1. Our opening segment discusses the 1957 Supreme Court case of Watkins v. U.S. and also references this 1956 law review article.
  2. Our omnibus impeachment explainer is Episode 319 (you can also read the transcript for that episode).
  3. This is the text of Rep. Nadler’s proposed two articles of impeachment.
  4. Finally, if you’re a law student, please do check out the FFRF essay contest! Resources: (a) Art. X, Sec. 6 of the Montana Constitution; (b) Montana Code Ann. § 15-30-3101 et seq.; and (c) the FFRF amicus brief in Espinoza.
  5. Also, don’t forget that we broke down Trinity Lutheran before the Supreme Court ruled way back in Episodes 14, 17, and 18, and then dissected the travesty of an opinion in Episodes 82 and 85. Phew!

-Support us on Patreon at: patreon.com/law

-Follow us on Twitter:  @Openargs

-Facebook:  https://www.facebook.com/openargs/, and don’t forget the OA Facebook Community!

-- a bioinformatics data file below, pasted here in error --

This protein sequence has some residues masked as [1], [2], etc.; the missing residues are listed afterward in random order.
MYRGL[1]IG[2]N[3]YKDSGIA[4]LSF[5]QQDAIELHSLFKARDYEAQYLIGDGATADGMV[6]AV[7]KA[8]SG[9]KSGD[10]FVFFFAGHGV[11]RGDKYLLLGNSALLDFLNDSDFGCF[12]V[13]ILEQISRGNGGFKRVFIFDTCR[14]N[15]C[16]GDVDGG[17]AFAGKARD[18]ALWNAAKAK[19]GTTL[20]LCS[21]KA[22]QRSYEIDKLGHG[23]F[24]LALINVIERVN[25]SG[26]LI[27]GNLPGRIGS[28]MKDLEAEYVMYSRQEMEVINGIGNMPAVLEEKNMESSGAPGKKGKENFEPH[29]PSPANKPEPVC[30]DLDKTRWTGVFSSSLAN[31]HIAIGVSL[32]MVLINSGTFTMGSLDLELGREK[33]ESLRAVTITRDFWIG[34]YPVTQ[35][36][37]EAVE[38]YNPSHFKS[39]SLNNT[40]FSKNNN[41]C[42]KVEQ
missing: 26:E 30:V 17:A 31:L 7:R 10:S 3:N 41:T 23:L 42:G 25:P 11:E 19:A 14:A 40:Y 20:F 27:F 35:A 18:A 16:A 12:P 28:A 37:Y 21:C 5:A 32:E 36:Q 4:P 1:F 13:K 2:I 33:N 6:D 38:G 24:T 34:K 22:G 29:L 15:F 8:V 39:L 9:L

-For show-related questions, check out the Opening Arguments Wiki, which now has its own Twitter feed!  @oawiki

-And finally, remember that you can email us at openarguments@gmail.com!



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Transcript of OA340: OA and Serial, or, Why the Supreme Court Denied Cert in Syed v. Maryland

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Topics of Discussion:

[Show Intro]

Thomas:         Hello and welcome to Opening Arguments, this is episode 340.  I’m Thomas, that’s Andrew.  How ya doing, Andrew?

Andrew:         I’m fantastic, Thomas, how are you?

Thomas:         I am mainly just in absolute cliffhanger mode, I just can’t even deal with the fact that I have no idea how I did on the bar question.

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OA340: OA and Serial, or, Why the Supreme Court Denied Cert in Syed v. Maryland

Perhaps against our better judgment, we once again return to the Adnan Syed case narrated so beautifully in season 1 of Serial. If you haven’t heard our take on the case itself, you might want to go back and listen to Episode 107. Today, we’re not discussing the underlying merits but rather what the Maryland Court of Appeals ruled and why the Supreme Court declined to review that decision. Love us or hate us, if you love Serial, you won’t want to miss this episode!